When I tell people I am an atheist it is extremly hard to bring the words out of my mouth because it comes with so much criticism. In most responses I get "Oh, no" or "thats not right", something along those lines. I feel like I have to have a long drawn out discuss with people when faced with the question of religion because there are so many believers out there. So I'm wondering how does everyone also handle situations like this? Do you have to always defend yourself, your nonbelief? How should I handle, or what should I say the next time someone questions me about this and tries to belittle me for not believing in God? I'm sick of explaining myself to people who are religious!
I agree that telling a logically consistent story in which Santa Claus actually exists requires either violating physical law or granting Santa access to various extremely advanced technological devices. Nevertheless, it can be done: Perhaps Santa's reindeer use an antigravity device to defy gravity; perhaps Santa's bag reaches into a fourth spatial dimension, rendering it effectively bottomless; perhaps Santa's workshop is hidden by an invisibility shield; perhaps Santa has a time dilation device that allows him to reach all of the homes he needs to in one night; perhaps Santa has a Star Trek-style matter transporter allowing him to get into and out of homes; perhaps, perhaps, perhaps....
Naturally, I would not for one moment suppose Santa Claus to actually exist. The point is only that it can be made logically consistent, and therefore is logically possible. Similarly with most versions of God.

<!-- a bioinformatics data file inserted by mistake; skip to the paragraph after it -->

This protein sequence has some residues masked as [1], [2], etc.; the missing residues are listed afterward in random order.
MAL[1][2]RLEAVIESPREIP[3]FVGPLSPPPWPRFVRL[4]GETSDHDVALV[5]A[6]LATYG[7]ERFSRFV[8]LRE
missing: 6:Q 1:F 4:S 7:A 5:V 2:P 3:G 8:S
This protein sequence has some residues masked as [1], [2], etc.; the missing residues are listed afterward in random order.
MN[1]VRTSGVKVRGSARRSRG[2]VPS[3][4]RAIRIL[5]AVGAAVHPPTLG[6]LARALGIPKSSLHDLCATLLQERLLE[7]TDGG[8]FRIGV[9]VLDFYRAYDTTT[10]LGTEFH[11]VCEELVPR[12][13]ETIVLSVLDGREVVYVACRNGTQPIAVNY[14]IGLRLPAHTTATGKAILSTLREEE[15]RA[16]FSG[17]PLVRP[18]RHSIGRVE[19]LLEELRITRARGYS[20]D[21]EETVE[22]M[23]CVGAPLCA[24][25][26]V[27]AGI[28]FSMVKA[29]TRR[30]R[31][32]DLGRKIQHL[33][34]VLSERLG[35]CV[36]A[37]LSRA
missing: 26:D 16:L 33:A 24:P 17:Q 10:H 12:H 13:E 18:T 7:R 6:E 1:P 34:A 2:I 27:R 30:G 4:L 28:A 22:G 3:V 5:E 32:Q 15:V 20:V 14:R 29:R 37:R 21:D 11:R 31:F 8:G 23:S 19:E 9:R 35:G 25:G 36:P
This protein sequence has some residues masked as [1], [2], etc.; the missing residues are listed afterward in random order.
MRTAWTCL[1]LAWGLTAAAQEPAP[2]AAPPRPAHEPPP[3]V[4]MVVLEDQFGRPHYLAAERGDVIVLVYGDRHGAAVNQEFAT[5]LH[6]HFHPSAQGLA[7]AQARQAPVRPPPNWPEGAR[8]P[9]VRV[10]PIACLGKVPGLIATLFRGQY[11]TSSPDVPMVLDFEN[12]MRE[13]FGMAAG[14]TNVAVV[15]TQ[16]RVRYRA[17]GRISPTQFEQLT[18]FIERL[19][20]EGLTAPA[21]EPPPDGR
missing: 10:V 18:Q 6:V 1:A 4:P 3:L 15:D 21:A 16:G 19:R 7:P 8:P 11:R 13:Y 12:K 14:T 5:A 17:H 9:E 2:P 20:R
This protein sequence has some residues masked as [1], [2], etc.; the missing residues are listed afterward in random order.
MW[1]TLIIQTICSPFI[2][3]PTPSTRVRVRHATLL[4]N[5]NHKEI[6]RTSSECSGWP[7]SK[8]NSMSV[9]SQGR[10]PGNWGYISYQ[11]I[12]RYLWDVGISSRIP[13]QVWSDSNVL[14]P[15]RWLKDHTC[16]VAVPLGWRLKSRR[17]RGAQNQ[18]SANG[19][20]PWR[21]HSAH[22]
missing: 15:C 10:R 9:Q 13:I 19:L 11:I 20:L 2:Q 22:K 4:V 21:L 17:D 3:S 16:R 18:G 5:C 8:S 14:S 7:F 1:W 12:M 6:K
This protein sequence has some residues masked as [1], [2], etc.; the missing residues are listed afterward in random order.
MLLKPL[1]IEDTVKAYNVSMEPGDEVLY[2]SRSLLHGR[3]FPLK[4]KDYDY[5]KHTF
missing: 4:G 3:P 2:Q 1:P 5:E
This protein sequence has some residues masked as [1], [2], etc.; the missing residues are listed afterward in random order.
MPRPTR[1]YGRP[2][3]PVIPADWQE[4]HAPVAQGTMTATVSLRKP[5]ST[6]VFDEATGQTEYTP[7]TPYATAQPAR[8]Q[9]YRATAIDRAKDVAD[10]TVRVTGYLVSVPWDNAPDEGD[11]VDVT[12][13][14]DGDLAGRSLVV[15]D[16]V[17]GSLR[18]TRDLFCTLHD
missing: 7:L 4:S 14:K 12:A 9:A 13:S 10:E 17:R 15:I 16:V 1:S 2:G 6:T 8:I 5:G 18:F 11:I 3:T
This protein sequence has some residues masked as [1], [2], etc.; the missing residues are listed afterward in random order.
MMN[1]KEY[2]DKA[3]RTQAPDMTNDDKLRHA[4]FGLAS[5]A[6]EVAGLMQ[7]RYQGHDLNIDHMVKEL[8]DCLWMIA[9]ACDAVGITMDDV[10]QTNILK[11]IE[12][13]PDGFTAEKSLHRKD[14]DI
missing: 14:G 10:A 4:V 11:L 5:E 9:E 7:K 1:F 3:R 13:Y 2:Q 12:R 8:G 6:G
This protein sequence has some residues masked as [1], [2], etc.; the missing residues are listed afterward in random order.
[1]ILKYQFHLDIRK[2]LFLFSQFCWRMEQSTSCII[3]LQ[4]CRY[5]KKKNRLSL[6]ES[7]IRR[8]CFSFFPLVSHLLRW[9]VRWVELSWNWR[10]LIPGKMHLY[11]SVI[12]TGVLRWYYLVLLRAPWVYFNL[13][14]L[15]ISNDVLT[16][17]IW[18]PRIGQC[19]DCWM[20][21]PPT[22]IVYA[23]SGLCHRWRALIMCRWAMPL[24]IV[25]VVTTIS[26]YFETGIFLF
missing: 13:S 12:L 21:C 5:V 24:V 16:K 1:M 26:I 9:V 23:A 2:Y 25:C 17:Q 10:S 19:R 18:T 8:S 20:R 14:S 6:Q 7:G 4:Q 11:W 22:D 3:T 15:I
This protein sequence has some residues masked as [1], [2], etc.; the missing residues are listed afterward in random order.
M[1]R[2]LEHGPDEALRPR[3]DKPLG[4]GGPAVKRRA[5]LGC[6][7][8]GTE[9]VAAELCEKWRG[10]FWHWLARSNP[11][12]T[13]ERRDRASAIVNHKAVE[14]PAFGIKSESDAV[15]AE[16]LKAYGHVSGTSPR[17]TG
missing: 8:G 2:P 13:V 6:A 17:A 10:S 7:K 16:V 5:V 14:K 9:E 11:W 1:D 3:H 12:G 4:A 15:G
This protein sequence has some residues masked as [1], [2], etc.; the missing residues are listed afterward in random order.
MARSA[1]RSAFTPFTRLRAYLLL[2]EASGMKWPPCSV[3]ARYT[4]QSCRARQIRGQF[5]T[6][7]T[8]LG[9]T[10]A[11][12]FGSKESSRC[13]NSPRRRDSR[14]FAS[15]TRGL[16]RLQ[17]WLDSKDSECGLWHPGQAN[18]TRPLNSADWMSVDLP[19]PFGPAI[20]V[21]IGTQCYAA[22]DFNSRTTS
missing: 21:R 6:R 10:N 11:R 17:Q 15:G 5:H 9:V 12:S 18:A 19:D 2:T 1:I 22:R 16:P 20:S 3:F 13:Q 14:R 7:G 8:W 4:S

If you want absolute certainty, that's exactly what you need, yes. You can disprove certain types of deities to more or less an absolute certainty, but beyond that, there's only so much you can do.
... or someone who clearly understands the basics of logic much better than you. Watch a few episodes of The Atheist Experience and see how they deal with people who come at them with apologetic arguments. That's a good crash course in logical argumentation. I'd suggest taking a 100-level logic course, but I don't suppose you'll do that.
The fact that other people see the universe differently than you clearly demonstrates why just looking around doesn't work. This is why you need philosophical arguments and science. If you're going to dole out the flat assertions, then your argument is no better than the Ontological Argument or Thomas Aquinas's proofs.
Hmmm, I can definitely see where you're coming from with this. Perhaps it would help if you just shift the certainty down one level.
It strengthens your argument in a real debate if you don't assert absolute certainty about the non-existence of God, and at the same time you can maintain the level of certainty you want, in that it's insane to believe anything with absolutely no solid evidence, such as the Judeo-Christian deity. Then when they try to present their 'evidence' you shoot them down.
At the same time, you should look up some things like the Problem of Evil and other positive arguments against the god that most Christians believe in.